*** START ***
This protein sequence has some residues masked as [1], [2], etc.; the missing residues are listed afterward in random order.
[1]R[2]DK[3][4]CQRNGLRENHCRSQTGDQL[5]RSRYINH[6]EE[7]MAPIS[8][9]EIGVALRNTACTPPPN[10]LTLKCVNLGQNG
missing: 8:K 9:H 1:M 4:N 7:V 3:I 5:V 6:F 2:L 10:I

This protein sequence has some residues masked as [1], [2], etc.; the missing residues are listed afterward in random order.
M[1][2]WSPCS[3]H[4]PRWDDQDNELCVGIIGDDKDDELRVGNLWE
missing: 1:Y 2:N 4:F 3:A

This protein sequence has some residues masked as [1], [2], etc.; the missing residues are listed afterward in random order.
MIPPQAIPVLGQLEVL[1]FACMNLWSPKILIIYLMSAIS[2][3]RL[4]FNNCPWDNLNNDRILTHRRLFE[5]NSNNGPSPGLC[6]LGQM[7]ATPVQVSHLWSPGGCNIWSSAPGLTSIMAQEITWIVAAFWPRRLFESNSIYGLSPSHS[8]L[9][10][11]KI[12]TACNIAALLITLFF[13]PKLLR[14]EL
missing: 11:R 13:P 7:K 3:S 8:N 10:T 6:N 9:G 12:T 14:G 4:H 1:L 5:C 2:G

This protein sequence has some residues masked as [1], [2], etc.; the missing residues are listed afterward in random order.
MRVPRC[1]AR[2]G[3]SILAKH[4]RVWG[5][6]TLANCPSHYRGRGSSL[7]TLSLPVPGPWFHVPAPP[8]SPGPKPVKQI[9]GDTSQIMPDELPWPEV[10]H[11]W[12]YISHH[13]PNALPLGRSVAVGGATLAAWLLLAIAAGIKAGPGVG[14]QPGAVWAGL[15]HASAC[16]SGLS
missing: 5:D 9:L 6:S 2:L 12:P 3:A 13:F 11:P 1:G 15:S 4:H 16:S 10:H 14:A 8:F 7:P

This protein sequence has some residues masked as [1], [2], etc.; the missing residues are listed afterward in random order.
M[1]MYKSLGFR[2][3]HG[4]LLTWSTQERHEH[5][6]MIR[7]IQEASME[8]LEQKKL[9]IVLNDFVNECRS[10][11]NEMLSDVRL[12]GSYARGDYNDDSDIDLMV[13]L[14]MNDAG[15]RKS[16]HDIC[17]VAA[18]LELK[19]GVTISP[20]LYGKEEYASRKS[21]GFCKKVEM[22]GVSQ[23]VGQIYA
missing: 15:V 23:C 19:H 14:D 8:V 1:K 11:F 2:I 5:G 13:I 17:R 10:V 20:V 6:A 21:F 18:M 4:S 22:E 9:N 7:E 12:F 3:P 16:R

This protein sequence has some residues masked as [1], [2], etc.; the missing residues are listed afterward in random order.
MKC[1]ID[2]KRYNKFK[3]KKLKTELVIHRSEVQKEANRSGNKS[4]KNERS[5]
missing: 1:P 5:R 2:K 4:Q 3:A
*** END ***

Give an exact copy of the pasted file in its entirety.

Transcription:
This protein sequence has some residues masked as [1], [2], etc.; the missing residues are listed afterward in random order.
[1]R[2]DK[3][4]CQRNGLRENHCRSQTGDQL[5]RSRYINH[6]EE[7]MAPIS[8][9]EIGVALRNTACTPPPN[10]LTLKCVNLGQNG
missing: 8:K 9:H 1:M 4:N 7:V 3:I 5:V 6:F 2:L 10:I

This protein sequence has some residues masked as [1], [2], etc.; the missing residues are listed afterward in random order.
M[1][2]WSPCS[3]H[4]PRWDDQDNELCVGIIGDDKDDELRVGNLWE
missing: 1:Y 2:N 4:F 3:A

This protein sequence has some residues masked as [1], [2], etc.; the missing residues are listed afterward in random order.
MIPPQAIPVLGQLEVL[1]FACMNLWSPKILIIYLMSAIS[2][3]RL[4]FNNCPWDNLNNDRILTHRRLFE[5]NSNNGPSPGLC[6]LGQM[7]ATPVQVSHLWSPGGCNIWSSAPGLTSIMAQEITWIVAAFWPRRLFESNSIYGLSPSHS[8]L[9][10][11]KI[12]TACNIAALLITLFF[13]PKLLR[14]EL
missing: 11:R 13:P 7:K 3:S 8:N 10:T 6:N 9:G 12:T 14:G 4:H 1:L 5:C 2:G

This protein sequence has some residues masked as [1], [2], etc.; the missing residues are listed afterward in random order.
MRVPRC[1]AR[2]G[3]SILAKH[4]RVWG[5][6]TLANCPSHYRGRGSSL[7]TLSLPVPGPWFHVPAPP[8]SPGPKPVKQI[9]GDTSQIMPDELPWPEV[10]H[11]W[12]YISHH[13]PNALPLGRSVAVGGATLAAWLLLAIAAGIKAGPGVG[14]QPGAVWAGL[15]HASAC[16]SGLS
missing: 5:D 9:L 6:S 2:L 12:P 3:A 13:F 11:P 1:G 15:S 4:H 16:S 10:H 14:A 8:F 7:P

This protein sequence has some residues masked as [1], [2], etc.; the missing residues are listed afterward in random order.
M[1]MYKSLGFR[2][3]HG[4]LLTWSTQERHEH[5][6]MIR[7]IQEASME[8]LEQKKL[9]IVLNDFVNECRS[10][11]NEMLSDVRL[12]GSYARGDYNDDSDIDLMV[13]L[14]MNDAG[15]RKS[16]HDIC[17]VAA[18]LELK[19]GVTISP[20]LYGKEEYASRKS[21]GFCKKVEM[22]GVSQ[23]VGQIYA
missing: 15:V 23:C 19:H 14:D 8:V 1:K 11:F 2:I 5:G 13:I 17:R 10:V 20:V 6:A 21:F 18:M 4:S 22:E 9:N 7:E 12:F 3:P 16:R

This protein sequence has some residues masked as [1], [2], etc.; the missing residues are listed afterward in random order.
MKC[1]ID[2]KRYNKFK[3]KKLKTELVIHRSEVQKEANRSGNKS[4]KNERS[5]
missing: 1:P 5:R 2:K 4:Q 3:A